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Training to Preserve Individuality

October 8, 2010
Training to Preserve Individuality

The Visten Chronicles

By Suzanne De Laurentis and Allen Pogue, Imagine A Horse

We are blessed to live in the new age of horsemanship where humane and effective methods are available for horse lovers everywhere either through dedicated self-study or personal exposure to enlightened trainers. Humans benefit greatly from this knowledge but even more, the horses.

Animal behaviorists are even making available studies and methods for identifying, and training animals with learning deficits and disabilities. There has not been a lot of published information regarding about horses with learning disabilities and we have worked with only a few of them. It is certainly an area of interest to watch as it grows.

Visten is a horse with slightly different perspective on learning. What becomes of other horses like him? Where do they fit in most standard programs? I often think of the words of one of my favorite Jimmy Buffet songs when I think of Visten…”The answers are the easy part, the questions raise the doubt”! Visten is like a gifted child whose brilliance doesn’t shine through in a normal classroom.

There are lots of colts Visten’s age (coming 3) that are already in the show ring, or on the trails or in a jumping or perhaps reining career. It is quite possible that many horses with learning ability variations are included in the very large number of rescue horses in our country. Rescuing is popular, very popular but it is our belief at Imagine A Horse that if more attention were paid to the aptitude indicators of equine individuals that most rescue horses wouldn’t need to be rescued. Not all horse trainers (or commercial training programs) are capable of working with or even have the desire to work with learning deficit horses. In addition, not much latitude is given in most disciplines to allow for horses who are mentally or emotionally outside of the normal range.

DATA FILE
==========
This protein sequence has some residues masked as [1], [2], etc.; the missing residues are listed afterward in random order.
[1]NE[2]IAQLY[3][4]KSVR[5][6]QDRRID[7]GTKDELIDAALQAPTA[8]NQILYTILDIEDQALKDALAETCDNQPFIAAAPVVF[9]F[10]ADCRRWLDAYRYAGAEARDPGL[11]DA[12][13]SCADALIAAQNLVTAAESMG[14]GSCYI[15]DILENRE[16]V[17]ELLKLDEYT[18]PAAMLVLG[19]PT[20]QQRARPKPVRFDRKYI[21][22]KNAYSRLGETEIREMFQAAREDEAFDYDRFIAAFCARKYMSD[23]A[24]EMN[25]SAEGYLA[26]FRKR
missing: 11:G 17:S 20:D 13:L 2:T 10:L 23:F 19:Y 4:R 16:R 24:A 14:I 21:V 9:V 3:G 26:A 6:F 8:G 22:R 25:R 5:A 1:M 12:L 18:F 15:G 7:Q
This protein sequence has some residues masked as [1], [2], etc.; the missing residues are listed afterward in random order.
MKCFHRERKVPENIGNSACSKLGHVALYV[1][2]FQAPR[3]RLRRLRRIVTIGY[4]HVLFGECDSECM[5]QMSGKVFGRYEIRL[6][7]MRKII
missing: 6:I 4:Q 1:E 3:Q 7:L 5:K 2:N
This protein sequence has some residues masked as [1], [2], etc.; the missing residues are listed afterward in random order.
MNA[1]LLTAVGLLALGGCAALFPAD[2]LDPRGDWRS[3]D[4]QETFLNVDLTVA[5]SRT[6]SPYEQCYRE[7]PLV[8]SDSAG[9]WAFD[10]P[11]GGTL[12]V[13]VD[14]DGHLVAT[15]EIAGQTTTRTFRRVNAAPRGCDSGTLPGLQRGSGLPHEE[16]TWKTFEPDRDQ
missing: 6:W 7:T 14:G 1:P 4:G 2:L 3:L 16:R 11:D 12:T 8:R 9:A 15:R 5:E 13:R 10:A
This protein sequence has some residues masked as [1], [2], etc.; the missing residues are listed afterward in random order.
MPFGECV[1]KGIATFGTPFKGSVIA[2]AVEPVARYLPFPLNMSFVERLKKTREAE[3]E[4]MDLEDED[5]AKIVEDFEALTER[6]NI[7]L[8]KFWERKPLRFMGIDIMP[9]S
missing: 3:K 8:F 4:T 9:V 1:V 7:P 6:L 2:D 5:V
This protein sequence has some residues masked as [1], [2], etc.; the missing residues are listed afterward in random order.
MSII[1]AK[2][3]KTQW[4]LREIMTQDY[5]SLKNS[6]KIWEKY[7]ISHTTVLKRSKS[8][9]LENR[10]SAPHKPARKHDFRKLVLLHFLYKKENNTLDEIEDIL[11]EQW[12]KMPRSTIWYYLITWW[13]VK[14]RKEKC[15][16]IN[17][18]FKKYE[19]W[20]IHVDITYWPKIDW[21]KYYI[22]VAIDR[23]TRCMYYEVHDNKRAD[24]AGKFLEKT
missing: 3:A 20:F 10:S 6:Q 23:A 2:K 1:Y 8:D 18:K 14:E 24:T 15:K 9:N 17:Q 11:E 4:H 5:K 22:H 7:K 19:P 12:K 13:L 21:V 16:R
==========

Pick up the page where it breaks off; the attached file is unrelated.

One of the things that I love about Trick Horse Training is that we can allow for many variances in the learning capacity of horses. Horses can be evaluated individually and there is not a set time pattern that a trick horse must conform to. Better yet, variations in behavior and preferences of the horse can often be shaped into novel moves and tricks. This is the reason that many of our horses have signature tricks that only they perform! A signature trick is usually a version of a trick or move that the horse thought of on his own.

Another great aspect of Trick Horse Training is that we use lots of props, like pedestals. Horses can easily understand the association between obstacles and actions and so can people, which helps to clarify the steps involved in the requests. An exercise such as yielding the hindquarters didn’t really make sense to Visten but when his front feet were anchored on a pedestal he was able to understand it. Horses are masters at compensating for humans and will usually do what we ask even if they don’t understand the exercise! They are “good little soldiers”. But true brilliance in performance comes when a horse understands the request from his point of view, and when he loves his work. If brilliance of performance is what you desire, seek out the individuality of the horse!